Fabric #9 and #10
There’s no way you can walk around Sri Lankan towns without attracting some friendly locals. Aluthgama, about 60km south of Colombo, is best known for its large seated Buddha statue at Kande Viharaya. The temple attracts even greater veneration after it became a place of sanctuary in the 2004 tsunami.
The town on the other hand, on a Sunday afternoon, is quite sleepy. However, I was soon joined on my stroll by Silva, a local tuk-tuk driver, who became my informal, impromptu guide. He had some good recommendations at the fruit stall – “How many pounds of each do you want?”
“How about some spices? Come my friend“. We step into a lean to shack, where Mr Sanduni, the local spice grinder, was sat with his son. The open window to the shack was covered in strips of spice packs, a medley of local flavours. Mr Sanduni was soon rummaging through buckets of spices, bringing out a teaspoon of each one for inspection. Samples of paprika, chili powder, turmeric, saffron powder, masala, black pepper (of course) are paraded before me. I settled on a few large packs of each. There was a soft diffuse light coming through the window, great for Mr Sanduni’s portrait. Silva suggested he grab a handful of spice packs for the photo.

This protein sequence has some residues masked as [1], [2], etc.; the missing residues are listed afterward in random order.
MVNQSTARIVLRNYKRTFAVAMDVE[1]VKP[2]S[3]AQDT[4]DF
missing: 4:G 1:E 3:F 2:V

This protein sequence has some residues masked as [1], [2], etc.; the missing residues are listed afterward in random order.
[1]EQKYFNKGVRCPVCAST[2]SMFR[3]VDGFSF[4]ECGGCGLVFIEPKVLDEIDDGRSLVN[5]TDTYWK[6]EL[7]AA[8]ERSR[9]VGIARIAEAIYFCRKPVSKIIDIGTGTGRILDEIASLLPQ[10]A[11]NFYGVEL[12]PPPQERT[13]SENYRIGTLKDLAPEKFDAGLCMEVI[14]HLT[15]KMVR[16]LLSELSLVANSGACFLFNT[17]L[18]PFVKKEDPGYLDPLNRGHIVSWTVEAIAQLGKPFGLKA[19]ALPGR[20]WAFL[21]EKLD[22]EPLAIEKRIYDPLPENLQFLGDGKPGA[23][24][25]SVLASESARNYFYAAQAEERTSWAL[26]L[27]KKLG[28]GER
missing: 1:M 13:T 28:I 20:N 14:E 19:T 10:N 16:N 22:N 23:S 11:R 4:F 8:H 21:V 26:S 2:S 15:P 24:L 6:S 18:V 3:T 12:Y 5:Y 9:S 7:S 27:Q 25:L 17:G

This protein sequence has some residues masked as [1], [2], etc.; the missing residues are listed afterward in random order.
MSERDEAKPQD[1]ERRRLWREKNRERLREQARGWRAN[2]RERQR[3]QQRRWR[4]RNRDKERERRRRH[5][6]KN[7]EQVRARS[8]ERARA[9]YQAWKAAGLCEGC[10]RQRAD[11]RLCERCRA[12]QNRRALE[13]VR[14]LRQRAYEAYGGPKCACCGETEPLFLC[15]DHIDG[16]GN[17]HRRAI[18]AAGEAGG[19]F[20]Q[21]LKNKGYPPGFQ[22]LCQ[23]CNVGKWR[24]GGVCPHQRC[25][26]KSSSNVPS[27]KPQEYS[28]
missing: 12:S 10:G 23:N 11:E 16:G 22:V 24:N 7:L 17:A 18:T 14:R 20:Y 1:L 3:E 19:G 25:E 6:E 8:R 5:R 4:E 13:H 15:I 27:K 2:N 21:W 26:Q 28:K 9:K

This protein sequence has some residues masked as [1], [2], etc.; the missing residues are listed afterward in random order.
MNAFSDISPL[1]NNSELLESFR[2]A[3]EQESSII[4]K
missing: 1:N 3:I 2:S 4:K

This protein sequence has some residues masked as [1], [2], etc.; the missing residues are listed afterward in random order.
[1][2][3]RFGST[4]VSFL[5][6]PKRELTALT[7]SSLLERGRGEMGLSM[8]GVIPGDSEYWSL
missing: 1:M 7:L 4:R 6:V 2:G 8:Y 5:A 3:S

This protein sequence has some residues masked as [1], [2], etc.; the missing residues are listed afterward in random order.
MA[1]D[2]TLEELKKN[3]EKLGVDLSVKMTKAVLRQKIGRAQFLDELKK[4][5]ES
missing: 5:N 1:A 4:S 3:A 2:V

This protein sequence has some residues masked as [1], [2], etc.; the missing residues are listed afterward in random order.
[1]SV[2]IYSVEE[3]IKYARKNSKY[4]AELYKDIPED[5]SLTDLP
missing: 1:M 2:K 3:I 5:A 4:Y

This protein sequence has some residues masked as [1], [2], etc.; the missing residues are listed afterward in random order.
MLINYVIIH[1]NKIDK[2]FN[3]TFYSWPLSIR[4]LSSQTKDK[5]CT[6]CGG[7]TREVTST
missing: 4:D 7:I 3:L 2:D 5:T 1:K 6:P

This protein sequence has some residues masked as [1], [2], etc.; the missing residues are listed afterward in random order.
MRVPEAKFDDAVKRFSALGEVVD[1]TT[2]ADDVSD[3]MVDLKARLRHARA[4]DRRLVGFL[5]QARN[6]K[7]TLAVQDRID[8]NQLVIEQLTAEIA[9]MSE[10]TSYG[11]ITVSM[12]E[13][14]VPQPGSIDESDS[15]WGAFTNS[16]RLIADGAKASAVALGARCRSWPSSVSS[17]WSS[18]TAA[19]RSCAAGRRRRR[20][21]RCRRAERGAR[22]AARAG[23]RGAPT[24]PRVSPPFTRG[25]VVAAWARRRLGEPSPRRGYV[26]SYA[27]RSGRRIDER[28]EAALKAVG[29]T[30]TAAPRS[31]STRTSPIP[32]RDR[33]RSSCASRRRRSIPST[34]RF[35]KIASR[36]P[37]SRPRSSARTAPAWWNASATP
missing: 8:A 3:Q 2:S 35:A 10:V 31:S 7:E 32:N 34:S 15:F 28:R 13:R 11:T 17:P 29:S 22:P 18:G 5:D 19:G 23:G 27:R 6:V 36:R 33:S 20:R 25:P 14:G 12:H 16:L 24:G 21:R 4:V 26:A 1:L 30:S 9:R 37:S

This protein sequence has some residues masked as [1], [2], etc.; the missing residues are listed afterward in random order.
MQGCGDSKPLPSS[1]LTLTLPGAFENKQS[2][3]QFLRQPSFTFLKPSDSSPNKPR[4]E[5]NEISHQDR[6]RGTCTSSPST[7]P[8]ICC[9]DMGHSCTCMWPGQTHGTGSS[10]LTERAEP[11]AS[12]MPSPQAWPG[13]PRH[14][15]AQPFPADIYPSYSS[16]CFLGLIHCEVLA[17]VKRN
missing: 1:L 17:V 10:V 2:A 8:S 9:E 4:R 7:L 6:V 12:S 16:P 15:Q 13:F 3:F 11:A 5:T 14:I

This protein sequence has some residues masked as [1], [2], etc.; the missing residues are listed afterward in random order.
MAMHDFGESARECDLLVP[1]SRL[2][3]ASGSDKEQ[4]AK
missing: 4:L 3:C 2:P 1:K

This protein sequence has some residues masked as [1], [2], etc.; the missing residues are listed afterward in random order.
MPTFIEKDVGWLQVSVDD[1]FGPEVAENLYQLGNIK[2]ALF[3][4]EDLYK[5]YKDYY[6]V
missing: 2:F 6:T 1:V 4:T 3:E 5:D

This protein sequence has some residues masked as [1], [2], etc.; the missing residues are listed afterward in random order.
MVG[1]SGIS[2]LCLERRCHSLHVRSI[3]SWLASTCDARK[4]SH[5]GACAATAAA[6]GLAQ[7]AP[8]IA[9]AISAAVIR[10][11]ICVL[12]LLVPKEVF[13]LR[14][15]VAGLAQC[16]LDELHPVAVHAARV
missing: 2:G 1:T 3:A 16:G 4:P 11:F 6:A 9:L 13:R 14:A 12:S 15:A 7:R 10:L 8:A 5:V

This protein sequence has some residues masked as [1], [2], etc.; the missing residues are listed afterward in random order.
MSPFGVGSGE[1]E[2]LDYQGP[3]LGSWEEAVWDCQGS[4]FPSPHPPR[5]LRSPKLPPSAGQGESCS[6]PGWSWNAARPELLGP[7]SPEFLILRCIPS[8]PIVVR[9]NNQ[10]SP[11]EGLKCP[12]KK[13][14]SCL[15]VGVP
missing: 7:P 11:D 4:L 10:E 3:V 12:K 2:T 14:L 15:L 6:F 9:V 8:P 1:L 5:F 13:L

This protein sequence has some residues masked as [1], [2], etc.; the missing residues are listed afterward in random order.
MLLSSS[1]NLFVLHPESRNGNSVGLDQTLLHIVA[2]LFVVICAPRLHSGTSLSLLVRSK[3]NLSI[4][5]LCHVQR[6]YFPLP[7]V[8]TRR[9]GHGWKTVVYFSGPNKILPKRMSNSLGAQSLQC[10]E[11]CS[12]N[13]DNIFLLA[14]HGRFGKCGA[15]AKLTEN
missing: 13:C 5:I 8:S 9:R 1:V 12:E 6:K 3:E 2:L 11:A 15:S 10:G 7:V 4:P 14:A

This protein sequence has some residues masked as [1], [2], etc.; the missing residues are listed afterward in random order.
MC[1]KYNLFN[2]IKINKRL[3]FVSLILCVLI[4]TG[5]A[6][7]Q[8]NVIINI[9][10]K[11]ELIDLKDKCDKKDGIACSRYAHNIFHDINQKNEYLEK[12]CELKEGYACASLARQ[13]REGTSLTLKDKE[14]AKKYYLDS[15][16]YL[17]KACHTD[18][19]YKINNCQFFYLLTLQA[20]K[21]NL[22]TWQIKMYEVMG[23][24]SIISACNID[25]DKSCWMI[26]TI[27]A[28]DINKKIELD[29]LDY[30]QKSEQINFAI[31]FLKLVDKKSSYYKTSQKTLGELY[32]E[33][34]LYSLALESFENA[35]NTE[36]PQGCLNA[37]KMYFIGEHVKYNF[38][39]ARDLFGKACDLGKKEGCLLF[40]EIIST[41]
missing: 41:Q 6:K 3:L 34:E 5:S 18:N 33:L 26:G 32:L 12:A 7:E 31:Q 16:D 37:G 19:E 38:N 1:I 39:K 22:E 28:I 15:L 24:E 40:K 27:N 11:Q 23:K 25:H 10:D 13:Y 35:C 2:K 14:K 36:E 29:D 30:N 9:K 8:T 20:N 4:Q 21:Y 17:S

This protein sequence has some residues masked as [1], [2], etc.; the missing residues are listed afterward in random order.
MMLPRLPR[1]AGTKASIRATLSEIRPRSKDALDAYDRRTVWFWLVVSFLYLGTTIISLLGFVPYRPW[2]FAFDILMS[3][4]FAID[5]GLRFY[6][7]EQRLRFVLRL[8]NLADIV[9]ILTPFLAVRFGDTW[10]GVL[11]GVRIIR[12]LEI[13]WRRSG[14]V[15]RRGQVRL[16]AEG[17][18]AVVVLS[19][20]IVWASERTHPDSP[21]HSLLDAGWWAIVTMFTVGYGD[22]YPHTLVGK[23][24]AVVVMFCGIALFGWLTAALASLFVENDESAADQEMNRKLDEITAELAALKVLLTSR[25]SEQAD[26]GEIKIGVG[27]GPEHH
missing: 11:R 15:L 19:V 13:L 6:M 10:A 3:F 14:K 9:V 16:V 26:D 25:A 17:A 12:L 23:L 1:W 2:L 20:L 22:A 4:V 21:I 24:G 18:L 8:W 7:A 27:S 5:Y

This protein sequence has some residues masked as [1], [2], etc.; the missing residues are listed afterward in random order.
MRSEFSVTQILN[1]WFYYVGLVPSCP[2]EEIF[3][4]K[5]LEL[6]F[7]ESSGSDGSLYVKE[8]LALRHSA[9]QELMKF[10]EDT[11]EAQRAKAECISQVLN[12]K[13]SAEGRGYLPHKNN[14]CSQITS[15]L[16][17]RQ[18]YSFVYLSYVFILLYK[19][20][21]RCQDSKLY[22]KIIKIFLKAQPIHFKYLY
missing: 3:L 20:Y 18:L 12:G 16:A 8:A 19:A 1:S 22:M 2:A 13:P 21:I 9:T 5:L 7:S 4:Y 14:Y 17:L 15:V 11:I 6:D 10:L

Back in the centre of town, before I leave Silva, I shoot his portrait under the banyan tree in the centre of a traffic island, next to a group of bemused policemen. Silva advised that I come back tomorrow for the local market. “They sell everything, fruit, vegetables, clothing, meat, fish – everything you need.” I promise to send a copy of the portrait – it’s in the post.
These are the ninth and tenth images in the Fabric series, dedicated to the people who hold society together – tuk-tuk drivers, spice merchants, tea makers and bread bakers. You get the idea! Check out more on the website.